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Nervous charades

Nervous charades
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They sold their small pieces of lands, and whatever little properties they had. Their children were thrown into a mad frenzy Yet another section of...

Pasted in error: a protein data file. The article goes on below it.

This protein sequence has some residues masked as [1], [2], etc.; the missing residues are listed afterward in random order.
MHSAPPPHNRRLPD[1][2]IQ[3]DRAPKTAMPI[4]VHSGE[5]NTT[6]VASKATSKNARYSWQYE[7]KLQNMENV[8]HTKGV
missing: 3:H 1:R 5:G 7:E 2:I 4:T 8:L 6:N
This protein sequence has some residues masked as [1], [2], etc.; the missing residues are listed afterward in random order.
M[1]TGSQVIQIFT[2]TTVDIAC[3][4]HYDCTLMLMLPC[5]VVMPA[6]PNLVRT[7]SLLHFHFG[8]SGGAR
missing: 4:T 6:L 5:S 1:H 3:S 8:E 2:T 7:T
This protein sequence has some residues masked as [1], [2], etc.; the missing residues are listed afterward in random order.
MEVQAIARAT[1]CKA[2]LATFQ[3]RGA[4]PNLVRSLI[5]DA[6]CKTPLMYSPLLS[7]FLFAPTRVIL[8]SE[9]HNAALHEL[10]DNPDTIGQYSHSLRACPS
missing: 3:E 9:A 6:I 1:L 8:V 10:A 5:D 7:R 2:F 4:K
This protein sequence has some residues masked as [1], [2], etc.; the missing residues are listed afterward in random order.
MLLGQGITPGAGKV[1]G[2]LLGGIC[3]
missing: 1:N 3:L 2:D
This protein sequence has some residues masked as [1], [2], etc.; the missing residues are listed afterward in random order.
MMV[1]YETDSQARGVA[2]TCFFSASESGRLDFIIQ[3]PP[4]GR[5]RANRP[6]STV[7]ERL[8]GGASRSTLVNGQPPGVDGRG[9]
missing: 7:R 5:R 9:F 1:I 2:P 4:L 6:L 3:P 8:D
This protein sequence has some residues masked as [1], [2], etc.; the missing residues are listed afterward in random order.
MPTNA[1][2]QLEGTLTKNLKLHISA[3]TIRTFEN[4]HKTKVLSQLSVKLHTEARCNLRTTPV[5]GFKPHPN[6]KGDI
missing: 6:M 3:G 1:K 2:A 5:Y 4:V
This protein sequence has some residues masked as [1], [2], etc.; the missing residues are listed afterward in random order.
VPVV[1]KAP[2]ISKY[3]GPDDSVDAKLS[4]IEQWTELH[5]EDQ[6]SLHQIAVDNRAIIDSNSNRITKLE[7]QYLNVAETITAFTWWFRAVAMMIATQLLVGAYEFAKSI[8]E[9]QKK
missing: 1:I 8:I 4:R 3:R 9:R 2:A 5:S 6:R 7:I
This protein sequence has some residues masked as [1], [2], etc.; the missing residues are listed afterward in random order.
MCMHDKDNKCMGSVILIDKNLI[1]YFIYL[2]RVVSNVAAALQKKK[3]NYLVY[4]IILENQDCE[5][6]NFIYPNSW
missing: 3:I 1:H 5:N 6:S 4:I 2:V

They sold their small pieces of lands, and whatever little properties they had. Their children were thrown into a mad frenzy Yet another section of society was not exposed to better living, let alone education and the consequent progress in the early days of the century. It was the illiterate farmers, downtrodden and the Scheduled Castes. They were not even informed that there could be a dignified way of living. For instance, it was taboo for them to walk into a few streets with shirts or chappals on, where the forward castes lived. Some of them were 'untouchables'. It was a sin even to see their faces. Nobody dared to question the diktat or question the tradition conditioned by vested interests and not by logic. When, at last, these sections were given a chance to liberate themselves, especially in the last 66 years, they found a new light at the end of the tunnel. They were given opportunities for better education and living. This was when the mad charade for new-found goals began. But they were never taught the proper way of going about; nor do they care anymore. They have some basic goals in their minds and not the process to reach there. They know what to do. They don't know how to go about it. They have targets. They don't have means to reach there. They could see the goal but not the road to reach it. It was a cultural emancipation for them. It was their emotions that decided their priorities and not their calculated discretion. But, of course, they were not equipped for such an exercise. What did they do? They rushed madly towards their cherished goals. Their mad urge was to break these shackles; to earn a semblance of dignity not heard of or given for several generations. They wanted their children to do it quickly. The transformation must be immediate and total. They sold their small pieces of lands, and whatever little properties they had. Their children were thrown into a mad frenzy. The burning desire of their elders made them get charged to the goals, not theirs but of their elders'. The first generation children had shown some startling results. They gained international recognition. For instance, Dr.Y.Nayudamma, a favourite of Indira Gandhi in those days, became the Director General of CSIR (Council for Scientific and Industrial Research). He had come from a very modest rural background. Another shining example was Dr.Sadasivarao, who rose from very meagre means and virtually became the champion of the poor. Another shining example was a young man whose family had only two and half acres of land in their village Nimmakuru of Krishna District and who used to go by bicycle to Vijayawada everyday to sell milk to hotels and households and go to Guntur to study in a college. His name was N.T.Ramarao. The chains were broken. A new world dawned on several families. But there was a price to pay in the process. Their goals were hand-picked by their elders. They were not properly tested or counseled. Some 23 years back, we were travelling to the airport in New Orleans in the car of a doctor who was a very successful professional and was running a clinic there. J V Somayajulu, comedian Padmanabham, Tulasi and my family were in his car. He was playing songs of Ghantasala on his car stereo and suddenly became emotional and blurted: ''I can't excuse my father for what he had done to me!''. We were shocked. Then he explained. In his younger days, there were several families of farmers in his native village whose children were sent to America for higher studies, perhaps pledging their properties. His father, in his urge for one-upmanship, struggled to send his son also to America only to prove a point. He never bothered to care for his aptitude or his consent. He became a successful doctor and set a good practice there and virtually became a money-earning machine. "Now I cannot come back as I have developed my roots here! The pity is I have my money here but I lost my heart in my homeland, '' he said with tears in his eyes. Yes. The parents never bothered nor did they know that they had to bother in their mad urge to prove a point while coming out of the age-old shackles. They were successful at the cost of a few misplaced people like our friend. Perhaps, these people would have proved their worth in some performing arts or humanities given a chance. It was the period when the families bulldozed their way into an area hitherto not permitted to enter. A dozen names, or round pegs as it were, come to mind of those who were placed in square holes. Dr.V.A.Rama Rao of Kent, Dr.K.Vivekananda Murthy of Vigan, England, Dr.Kodi Rama Rao of Abu Dhabi, Nagabhairu Apparao, England, and a host of others. And an important price was paid by the country also consequent to this mass exodus: The native language and, more importantly, the brain drain. The State invested a lot of money on these choicest graduates who, however, ended up in other countries in search of greener pastures. What was a need then has become a way of life now. It has become a pattern of life. It was a profession of doctors then. It is software engineers now. The common man in the village, who saw the success story of his previous generation is interested in making his son follow the same pattern. His goal is saleable education that will fetch him a lucrative job. He should end up in America, and earn lot of money. It is the success, material and emotional, that is important. By now, even the forward castes that became weak because of the priorities given to the weaker sections have joined the bandwagon. My friend was a steno in the Railways and his father was a clerk in Collector's Office at Visakhapatnam in his days. I financed purchase of his bicycle during the early days of his career. He virtually pledged everything and made his son study at IIT, Chennai; he came out in flying colours and ended up in America. His son purchased a Honda car, owned a house as he was earning a four-figure salary. He calls his family every week, and meets them every three years. His children born in America lost total connect with their grandparents. Is it sacrifice? No. Paradigm shift. (gmrsivani@gmail.com)